We left the corner garden 10 days ago.  We’ve been quite busy.  First waiting in DeGaulle airport for the ash cloud to lift so we could get to Malaga, Spain.  We finally arrived in Malaga about 10 hours late and our luggage showed up 48 hours later.  Good thing I packed a change of clothes in my backpack!

After getting about 2 hours sleep, we headed off on a bus trip to Granada and to visit the Alhambra.  What an amazing place.  We had a very quick (maybe 3 hours) guided tour of the place, but it would require days to see everything–if they’d even let you that is.

The gardens were filled with the heady scent of orange blossoms, roses, jasmine, and more plants than I can list here.  I didn’t have time to take many photos of the gardens – darn!  That type of trip might be accomplished over the course of several months.

At any rate, after the quik-stop tour, we were allotted all of 30 minutes to see Granada.  Bus tours are ok, but they sure limit the sight seeing.  We saw very little of Granada, but it looked like it had a lot to offer.  Oh well.  That alone might give us a reason to come back to Spain.

The following day we got to sleep in a bit and enjoy the ambiance of  Paul & Lynn’s timeshare in Playa Andaluza. After hanging out a bit  and relaxing, we hopped in the car and went to visit Mijos, a sweet little town in the mountains overlooking the Mediterranean Sea.  The afternoon downpour didn’t dampen our spirits one bit.  We hid out in a local bodega/wine museum sampling the vino tintos and the tapas.

While with Lynn and Paul, we visited Cordoba and the White Villages.  Pix of these places will be in the gallery later.

On Saturday, we got to Santiago  in northern Spain just in time to find the sales office for the bus tix we needed to get to Ourense so we could begin our walk back to Santiago on the Via de la Plata.  That makes sense huh?  With five minutes to spare, we finally found the right bus slot and queued up for the two-hour ride.  The gods had their eyes on us as a taxi was waiting to whisk us away to the hotel.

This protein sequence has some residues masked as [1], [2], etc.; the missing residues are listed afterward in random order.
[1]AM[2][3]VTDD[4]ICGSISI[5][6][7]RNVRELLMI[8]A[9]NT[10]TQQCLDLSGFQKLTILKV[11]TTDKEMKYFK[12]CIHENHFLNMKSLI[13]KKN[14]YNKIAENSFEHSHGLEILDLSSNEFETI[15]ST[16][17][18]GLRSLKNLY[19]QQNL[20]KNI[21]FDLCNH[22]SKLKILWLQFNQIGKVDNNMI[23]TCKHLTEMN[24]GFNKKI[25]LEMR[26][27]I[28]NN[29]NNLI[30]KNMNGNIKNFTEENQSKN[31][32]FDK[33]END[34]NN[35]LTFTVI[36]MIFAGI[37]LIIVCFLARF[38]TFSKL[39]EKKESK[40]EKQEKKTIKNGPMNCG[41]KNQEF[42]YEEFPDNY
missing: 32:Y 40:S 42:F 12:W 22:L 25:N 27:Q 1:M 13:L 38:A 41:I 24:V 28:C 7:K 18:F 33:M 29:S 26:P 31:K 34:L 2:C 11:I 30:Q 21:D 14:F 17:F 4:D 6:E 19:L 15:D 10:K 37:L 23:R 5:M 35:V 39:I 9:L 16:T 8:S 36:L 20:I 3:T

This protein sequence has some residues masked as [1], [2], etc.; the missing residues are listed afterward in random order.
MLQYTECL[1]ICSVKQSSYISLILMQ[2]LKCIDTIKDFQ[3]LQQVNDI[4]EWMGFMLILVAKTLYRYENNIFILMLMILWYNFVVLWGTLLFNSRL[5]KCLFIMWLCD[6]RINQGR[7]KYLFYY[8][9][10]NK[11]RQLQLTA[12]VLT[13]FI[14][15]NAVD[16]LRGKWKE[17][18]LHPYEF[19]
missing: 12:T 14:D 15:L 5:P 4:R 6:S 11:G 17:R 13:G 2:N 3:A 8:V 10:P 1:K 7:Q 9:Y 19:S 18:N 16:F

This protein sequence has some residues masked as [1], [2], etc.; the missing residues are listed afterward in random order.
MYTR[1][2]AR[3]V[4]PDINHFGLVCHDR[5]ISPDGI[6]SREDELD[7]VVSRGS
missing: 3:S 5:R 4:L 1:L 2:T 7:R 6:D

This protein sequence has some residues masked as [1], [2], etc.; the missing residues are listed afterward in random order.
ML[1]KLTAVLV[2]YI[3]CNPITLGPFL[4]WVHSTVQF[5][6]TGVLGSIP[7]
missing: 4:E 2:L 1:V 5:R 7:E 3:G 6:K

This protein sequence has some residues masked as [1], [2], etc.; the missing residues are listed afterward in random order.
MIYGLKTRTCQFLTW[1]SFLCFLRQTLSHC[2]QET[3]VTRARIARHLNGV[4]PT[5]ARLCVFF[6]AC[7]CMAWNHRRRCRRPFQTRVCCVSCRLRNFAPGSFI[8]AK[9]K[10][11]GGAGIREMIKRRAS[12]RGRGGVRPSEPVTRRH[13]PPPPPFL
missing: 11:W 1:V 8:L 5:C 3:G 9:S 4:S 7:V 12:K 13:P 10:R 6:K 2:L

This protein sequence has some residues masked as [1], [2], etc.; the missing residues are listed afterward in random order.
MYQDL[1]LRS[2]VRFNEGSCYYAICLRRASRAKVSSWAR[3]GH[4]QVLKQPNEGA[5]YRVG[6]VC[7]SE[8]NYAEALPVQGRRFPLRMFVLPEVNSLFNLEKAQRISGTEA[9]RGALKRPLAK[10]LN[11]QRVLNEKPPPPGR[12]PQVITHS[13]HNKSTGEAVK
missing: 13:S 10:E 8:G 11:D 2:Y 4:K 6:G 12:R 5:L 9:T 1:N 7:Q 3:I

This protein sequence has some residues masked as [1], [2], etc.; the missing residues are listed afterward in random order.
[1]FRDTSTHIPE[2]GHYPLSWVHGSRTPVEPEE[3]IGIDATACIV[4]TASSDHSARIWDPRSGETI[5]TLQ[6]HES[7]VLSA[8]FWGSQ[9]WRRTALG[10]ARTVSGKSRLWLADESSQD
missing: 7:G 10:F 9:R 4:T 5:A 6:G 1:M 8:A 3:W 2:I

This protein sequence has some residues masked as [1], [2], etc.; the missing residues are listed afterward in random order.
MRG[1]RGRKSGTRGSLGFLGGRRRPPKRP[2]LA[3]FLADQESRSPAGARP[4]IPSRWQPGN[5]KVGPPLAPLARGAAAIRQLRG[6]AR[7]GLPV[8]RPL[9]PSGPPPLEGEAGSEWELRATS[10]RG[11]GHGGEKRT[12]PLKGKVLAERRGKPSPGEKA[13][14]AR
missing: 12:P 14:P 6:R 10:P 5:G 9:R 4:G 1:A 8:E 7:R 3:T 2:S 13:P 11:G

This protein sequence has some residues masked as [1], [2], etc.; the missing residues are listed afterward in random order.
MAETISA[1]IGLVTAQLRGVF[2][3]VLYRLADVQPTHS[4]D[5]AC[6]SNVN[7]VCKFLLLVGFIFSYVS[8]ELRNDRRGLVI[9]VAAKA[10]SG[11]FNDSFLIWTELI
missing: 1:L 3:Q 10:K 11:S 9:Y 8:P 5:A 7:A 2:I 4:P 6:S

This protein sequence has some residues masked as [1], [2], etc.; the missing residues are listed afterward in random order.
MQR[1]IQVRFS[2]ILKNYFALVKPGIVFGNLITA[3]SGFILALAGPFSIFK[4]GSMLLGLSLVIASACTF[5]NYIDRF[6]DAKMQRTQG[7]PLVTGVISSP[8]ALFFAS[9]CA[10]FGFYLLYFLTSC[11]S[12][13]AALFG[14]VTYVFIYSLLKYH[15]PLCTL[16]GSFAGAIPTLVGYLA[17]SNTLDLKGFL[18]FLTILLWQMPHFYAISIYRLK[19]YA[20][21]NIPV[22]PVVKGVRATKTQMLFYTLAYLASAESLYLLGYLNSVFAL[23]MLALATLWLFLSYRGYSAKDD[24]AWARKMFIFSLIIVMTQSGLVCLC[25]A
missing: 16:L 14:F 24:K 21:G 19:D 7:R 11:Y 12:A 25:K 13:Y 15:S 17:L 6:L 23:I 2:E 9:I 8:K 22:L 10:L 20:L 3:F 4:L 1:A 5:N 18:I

Sunday, we started our walking trip to our first destination on the route – the Monasterio de Oseira.  The first day’s walk was 30km or about 19 miles.  After retracing our steps because part of the camino was under water, we finally ended up back in Cea and went to our accommodation for the night.

Monday found us back at the Monasterio to start out for Lalin.  This walk was 25 km.  No problems getting to Lalin, but finding the hotel proved another story.  Our instructions said the hotel was 2km from the trail.  Another of our guide books said it was 4km from the trail.  Eight long, hot, uphill kilometers later got us there – finally.  We got our shoes off; I collapsed in the tub and Al collapsed on the bed.  The young woman working in the hotel did everything I think.  She checked us in, she ran the bar, she worked in the kitchen, she bussed tables.

Tuesday a.m. we took a taxi the 8 klicks back to the camino and trekked only 13 miles yesterday.  The short day allowed us to take care of our blisters, wash out a few clothes, and lounge around in the hotel room in Silleda.  Another amazing woman ran this place too.

I’m getting the impression that Spanish men hang out in the bodegas and drink coffee, read the papers, watch TV (Wheel in Spain is way different than Wheel in the US), and in general just chill.

Today, we met a Danish woman on the camino today and we three walked to Ponte Ulle from Salleda.  The walk today consisted of 20km, but it went fast as we did not have to go uphill all the time and it wasn’t as hot.

Our first day we met up with a group of Spanish men who shared their lunch with us.  Galicia is beautiful and from what we can see, mostly agricultural although there is industry here, but darned if I know what it is.  Hardly anyone speaks English and I speak only a bit of Spanish.  Despite the communication difficulties, the people want to help us “peregrinos” on our way.  Every one gives directions when we look like we’re getting lost – though that’s hard to do as the way is well marked with yellow arrows and yellow cockleshells.  But it’s nice that they offer even if I only understand one word out of every ten.  They treat us pilgrims with respect and offer their good wishes to us without fail and stamp our credentials so we get credit for the walk.

Although the road has been uphill, rocky, muddy, boggy, hot, and on the N525 (very high speed highway), the trip so far has been more than worth the effort.

Tomorrow we walk 20km for the last time.  The last 20km will take us to the cathedral at Santiago where we hope to get a certificate that says we walked the pilgrim’s road to Santiago.  But, more on that later.

Now, it might just be time to think about getting ready for dinner.